Fieldwork at the Mueller Rockslide in New Zealand 2017
At the beginning of 2017, the Mueller rockslide was investigated within the “Alpine Rock Slopes” project funded by the German Research Foundation and the project “Investigation of a large, alpine rock slope failure: Mueller Rockslide, New Zealand” funded by the Massey University Research Fund. The research was led by Sam McColl (Massey University) and the team consisted of Daniel Draebing (TUM), Simon Cook (University of Dundee), Emma Cody (Massey University) and Jana Eichel (Karlsruhe Institute of Technology). Aim of the fieldwork is to investigate the (1) geotechnical controls of the Mueller Rockslide using geological and geotechnical mapping and refraction seismic. The rock slope movement affects the Mueller glacier downslope and potentially the Mueller hut upslope. A publication addressing this objective is currently in preparation. Furthermore, the project aims to (2) monitor continuously the rock slope kinematics using Structure-for-Motion techniques on UAV orthophotos and crackmeters as well as reconstruct long-term kinematics using 10Be dating. To continue the monitoring of the rock slope failure, a second fieldwork campaign in 2018 is in preparation.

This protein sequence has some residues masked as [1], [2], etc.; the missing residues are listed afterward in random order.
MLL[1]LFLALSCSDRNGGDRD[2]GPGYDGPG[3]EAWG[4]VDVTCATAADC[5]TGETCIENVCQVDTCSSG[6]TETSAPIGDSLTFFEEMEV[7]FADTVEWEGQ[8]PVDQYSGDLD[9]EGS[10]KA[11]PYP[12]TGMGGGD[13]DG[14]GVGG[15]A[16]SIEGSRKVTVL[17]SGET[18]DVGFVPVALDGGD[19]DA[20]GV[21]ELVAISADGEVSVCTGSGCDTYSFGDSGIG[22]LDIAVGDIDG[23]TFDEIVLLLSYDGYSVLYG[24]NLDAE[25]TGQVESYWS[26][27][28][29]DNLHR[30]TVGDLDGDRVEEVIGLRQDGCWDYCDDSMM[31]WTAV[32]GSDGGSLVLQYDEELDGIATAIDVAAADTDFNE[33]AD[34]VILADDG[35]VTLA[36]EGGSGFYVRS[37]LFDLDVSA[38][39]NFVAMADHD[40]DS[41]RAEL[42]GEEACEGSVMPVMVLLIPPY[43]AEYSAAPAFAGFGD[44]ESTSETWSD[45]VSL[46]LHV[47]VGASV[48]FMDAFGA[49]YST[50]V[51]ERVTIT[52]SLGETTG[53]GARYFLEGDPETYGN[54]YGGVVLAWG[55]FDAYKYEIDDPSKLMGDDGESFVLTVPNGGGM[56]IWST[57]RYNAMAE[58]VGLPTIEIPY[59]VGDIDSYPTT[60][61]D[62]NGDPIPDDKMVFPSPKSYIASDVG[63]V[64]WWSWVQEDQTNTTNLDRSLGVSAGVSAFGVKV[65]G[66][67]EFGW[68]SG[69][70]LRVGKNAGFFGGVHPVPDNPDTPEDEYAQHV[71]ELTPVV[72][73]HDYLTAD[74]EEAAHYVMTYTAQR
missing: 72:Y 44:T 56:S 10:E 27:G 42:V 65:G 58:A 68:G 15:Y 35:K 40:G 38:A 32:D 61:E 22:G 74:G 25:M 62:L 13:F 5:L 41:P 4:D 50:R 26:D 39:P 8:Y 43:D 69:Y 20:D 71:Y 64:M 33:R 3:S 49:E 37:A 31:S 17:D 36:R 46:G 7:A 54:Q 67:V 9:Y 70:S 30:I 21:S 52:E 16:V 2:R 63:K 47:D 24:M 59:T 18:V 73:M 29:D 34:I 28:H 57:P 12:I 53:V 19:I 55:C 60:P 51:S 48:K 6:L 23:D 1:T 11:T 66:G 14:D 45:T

The fieldwork took place in the Mount Cook Area (upper left image) and investigates the Mueller Rockslide (left part of the upper right image). The fieldwork team installed a geophysical transect (middle left image) and conducted a refraction seismic survey (middle right image) to investigate the geotechnical controls. To monitor rock slope kinematics, orthophotos were conducted using UAV flights (lower left image) and crackmeters (see installation in the lower right image). Photo credits: upper and lower images by Daniel Draebing, middle images by Jana Eichel.